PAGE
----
Morning Edition
Morning Edition
Friday, September 21, 2007

Minnesota Public Radio Stories

  • Climatoligist Mark Seeley chats about the weather
    Is it an Indian Summer or still summer? Dr. Mark Seeley of the University of Minnesota talks with Morning Edition about the stormy weather.6:54 a.m.
  • New islandMoving mountains to build islands on the Mississippi
    The U.S. Fish and WIldlife Service, along with the Army Corps of Engineers and other agencies, is rebuilding some of the lost islands on the Upper Mississippi Refuge.7:23 a.m.
  • Swainson's thrushGlobal warming may affect bird migration
    Fall is migration season for thousands of of bird species. Some bird experts say that global warming is changing the migration patterns of those birds.7:50 a.m.

National Public Radio Stories

  • U.K. Firm Awarded Largest Iraq Security Contract
    Congress is raising questions about awarding the biggest U.S. contract for security in Iraq to Aegis Defense Services, a British company, because of the reputation of CEO Tim Spicer. He has been involved in several controversial incidents.
  • President Abbas Shuts Islamist Charities in W. Bank
    Palestinian President Mahmoud Abbas is making moves for his political security. He is in a power struggle with the Islamist group Hamas. In the West Bank, Abbas is firing preachers affiliated with Hamas, and during the Muslim holy month of Ramadan he's closing many Islamist charities.
  • Daisy Bates and the Little Rock Nine
    Fifty years after the integration of Central High School in Little Rock, Ark., the role of activist Daisy Bates is still being debated. Bates helped recruit the Little Rock Nine, the first black students to attend the school. But some think she took much credit.
  • Bin Laden Urges Holy War Against Musharraf
    Al-Qaida's publicity arm issues an audiotape of Osama bin Laden calling on Pakistanis to wage a holy war against their military ruler President Gen. Pervez Musharraf. Pakistan's army suffers daily attacks in the tribal borderlands where support for al-Qaida and the Taliban has been hardening.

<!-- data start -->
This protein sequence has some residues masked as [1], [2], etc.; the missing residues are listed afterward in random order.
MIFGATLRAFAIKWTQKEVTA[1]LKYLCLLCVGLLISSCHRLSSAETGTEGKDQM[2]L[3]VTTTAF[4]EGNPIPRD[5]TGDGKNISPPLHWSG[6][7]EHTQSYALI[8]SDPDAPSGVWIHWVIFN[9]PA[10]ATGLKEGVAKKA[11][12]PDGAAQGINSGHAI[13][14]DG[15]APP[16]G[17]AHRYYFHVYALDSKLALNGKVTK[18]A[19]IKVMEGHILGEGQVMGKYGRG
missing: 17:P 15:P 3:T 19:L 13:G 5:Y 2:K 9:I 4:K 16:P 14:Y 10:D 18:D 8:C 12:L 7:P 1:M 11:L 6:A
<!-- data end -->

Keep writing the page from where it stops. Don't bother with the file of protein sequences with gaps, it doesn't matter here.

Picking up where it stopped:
• For Ken Burns, a 'War' Not as Advertised
    When Ken Burns set his sights on World War II, he found a far different conflict than the "good war" we've come to know. His new PBS documentary, The War, tells the stories of young soldiers who are now dying off by the thousands.
  • WWII Vets Receive Salutes
    World War II veterans are saluted with memorials and ceremonies. Lt. Kate Nolan, a combat nurse with the 53rd Field Hospital, gets France's Legion of Honor. Infantryman Vernon Tott's name is inscribed at the U.S. Holocaust Memorial Museum for liberating a slave labor camp in Ahlem, Germany
  • Apple CEO to Answer for Backdated Stock Options
    The U.S. Securities and Exchange Commission has reportedly ordered Apple Inc. CEO Steve Jobs to answer questions in a case against the company's former general counsel. Nancy Heinen is accused of backdating more than $20 million in stock options for Steve Jobs and other executives.
  • Value of Greenback Slips Against Loonie, Euro
    The dollar gained a bit of value against the yen. In currency trading one U.S. dollar was worth less than one Canadian dollar, or loonie, for the first time in 30 years. The greenback also hit a new low against the Euro, the currency used in more than a dozen European countries.
  • Tracking How Consumers Use 'Inner Economist'
    Economist Tyler Cowen's new book Discover Your Inner Economist explains how economic reasoning in everyday decisions can work to your advantage. He argues that money isn't always the best motivator.
  • Reality TV Hits the Kitchen: 'Nightmares'
    Kitchen Nightmares is a new reality TV show in which celebrity chef Gordon Ramsay whips ailing restaurants into shape. He usually finds rotten meat and moldy food. Then, in the great tradition of reality TV, he screams.

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